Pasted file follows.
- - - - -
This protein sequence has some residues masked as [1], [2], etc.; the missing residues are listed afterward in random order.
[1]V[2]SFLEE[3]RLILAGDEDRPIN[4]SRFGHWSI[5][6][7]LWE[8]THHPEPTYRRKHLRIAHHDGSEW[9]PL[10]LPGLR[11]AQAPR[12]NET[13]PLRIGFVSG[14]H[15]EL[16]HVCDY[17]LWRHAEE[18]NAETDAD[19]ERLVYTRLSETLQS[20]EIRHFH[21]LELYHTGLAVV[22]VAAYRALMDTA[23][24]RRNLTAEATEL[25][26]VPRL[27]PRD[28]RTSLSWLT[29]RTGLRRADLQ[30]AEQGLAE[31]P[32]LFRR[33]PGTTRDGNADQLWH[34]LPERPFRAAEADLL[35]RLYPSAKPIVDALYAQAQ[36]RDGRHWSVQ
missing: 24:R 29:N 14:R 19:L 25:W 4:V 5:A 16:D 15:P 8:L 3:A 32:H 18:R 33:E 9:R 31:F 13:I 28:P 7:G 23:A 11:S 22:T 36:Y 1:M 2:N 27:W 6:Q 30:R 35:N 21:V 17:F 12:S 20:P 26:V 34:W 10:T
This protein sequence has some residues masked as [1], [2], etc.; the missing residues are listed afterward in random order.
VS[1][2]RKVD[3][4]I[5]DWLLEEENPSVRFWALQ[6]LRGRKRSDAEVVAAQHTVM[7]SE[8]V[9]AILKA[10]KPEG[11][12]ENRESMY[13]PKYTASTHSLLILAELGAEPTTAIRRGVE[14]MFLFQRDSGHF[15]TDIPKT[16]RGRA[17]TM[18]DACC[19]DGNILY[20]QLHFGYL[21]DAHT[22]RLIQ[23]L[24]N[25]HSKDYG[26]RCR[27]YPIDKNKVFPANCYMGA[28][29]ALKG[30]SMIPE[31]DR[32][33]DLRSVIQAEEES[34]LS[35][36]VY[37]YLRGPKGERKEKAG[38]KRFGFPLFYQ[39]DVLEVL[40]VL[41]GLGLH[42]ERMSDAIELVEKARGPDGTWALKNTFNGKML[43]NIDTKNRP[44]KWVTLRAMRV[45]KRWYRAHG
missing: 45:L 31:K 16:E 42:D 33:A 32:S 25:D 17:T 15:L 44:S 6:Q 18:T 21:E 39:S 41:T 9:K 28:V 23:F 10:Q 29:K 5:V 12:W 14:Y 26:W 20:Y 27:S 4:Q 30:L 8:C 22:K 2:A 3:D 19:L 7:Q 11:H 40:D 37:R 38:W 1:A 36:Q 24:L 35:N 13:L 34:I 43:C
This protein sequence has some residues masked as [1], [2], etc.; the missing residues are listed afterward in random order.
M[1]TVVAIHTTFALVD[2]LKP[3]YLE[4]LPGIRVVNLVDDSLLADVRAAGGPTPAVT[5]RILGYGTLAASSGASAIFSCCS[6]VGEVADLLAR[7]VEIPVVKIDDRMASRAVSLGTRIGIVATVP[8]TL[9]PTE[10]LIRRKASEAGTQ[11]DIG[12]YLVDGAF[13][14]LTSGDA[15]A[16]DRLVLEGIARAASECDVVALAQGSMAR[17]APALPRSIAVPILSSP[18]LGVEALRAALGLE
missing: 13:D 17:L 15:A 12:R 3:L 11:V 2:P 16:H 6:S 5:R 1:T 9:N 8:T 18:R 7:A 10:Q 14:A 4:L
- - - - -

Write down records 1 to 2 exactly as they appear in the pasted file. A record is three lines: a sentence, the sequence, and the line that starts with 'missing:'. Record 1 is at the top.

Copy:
This protein sequence has some residues masked as [1], [2], etc.; the missing residues are listed afterward in random order.
[1]V[2]SFLEE[3]RLILAGDEDRPIN[4]SRFGHWSI[5][6][7]LWE[8]THHPEPTYRRKHLRIAHHDGSEW[9]PL[10]LPGLR[11]AQAPR[12]NET[13]PLRIGFVSG[14]H[15]EL[16]HVCDY[17]LWRHAEE[18]NAETDAD[19]ERLVYTRLSETLQS[20]EIRHFH[21]LELYHTGLAVV[22]VAAYRALMDTA[23][24]RRNLTAEATEL[25][26]VPRL[27]PRD[28]RTSLSWLT[29]RTGLRRADLQ[30]AEQGLAE[31]P[32]LFRR[33]PGTTRDGNADQLWH[34]LPERPFRAAEADLL[35]RLYPSAKPIVDALYAQAQ[36]RDGRHWSVQ
missing: 24:R 29:N 14:R 19:L 25:W 4:V 5:A 16:D 15:P 8:L 3:A 32:H 18:R 33:E 9:R 31:F 13:I 28:P 7:G 23:A 11:S 22:T 36:Y 1:M 2:N 27:W 6:Q 30:R 35:N 21:V 17:F 12:S 20:P 26:V 34:W 10:T
This protein sequence has some residues masked as [1], [2], etc.; the missing residues are listed afterward in random order.
VS[1][2]RKVD[3][4]I[5]DWLLEEENPSVRFWALQ[6]LRGRKRSDAEVVAAQHTVM[7]SE[8]V[9]AILKA[10]KPEG[11][12]ENRESMY[13]PKYTASTHSLLILAELGAEPTTAIRRGVE[14]MFLFQRDSGHF[15]TDIPKT[16]RGRA[17]TM[18]DACC[19]DGNILY[20]QLHFGYL[21]DAHT[22]RLIQ[23]L[24]N[25]HSKDYG[26]RCR[27]YPIDKNKVFPANCYMGA[28][29]ALKG[30]SMIPE[31]DR[32][33]DLRSVIQAEEES[34]LS[35][36]VY[37]YLRGPKGERKEKAG[38]KRFGFPLFYQ[39]DVLEVL[40]VL[41]GLGLH[42]ERMSDAIELVEKARGPDGTWALKNTFNGKML[43]NIDTKNRP[44]KWVTLRAMRV[45]KRWYRAHG
missing: 45:L 31:K 16:E 42:D 33:A 32:S 25:D 17:T 15:L 44:S 6:Q 18:T 21:E 39:S 41:T 9:K 28:V 23:F 10:Q 29:K 5:V 12:W 14:Y 26:W 20:Y 27:S 4:Q 30:L 8:C 22:K 2:A 3:D 19:L 7:Q 11:H 40:D 37:R 38:W 1:A 36:Q 24:L 35:N 13:L 34:I 43:C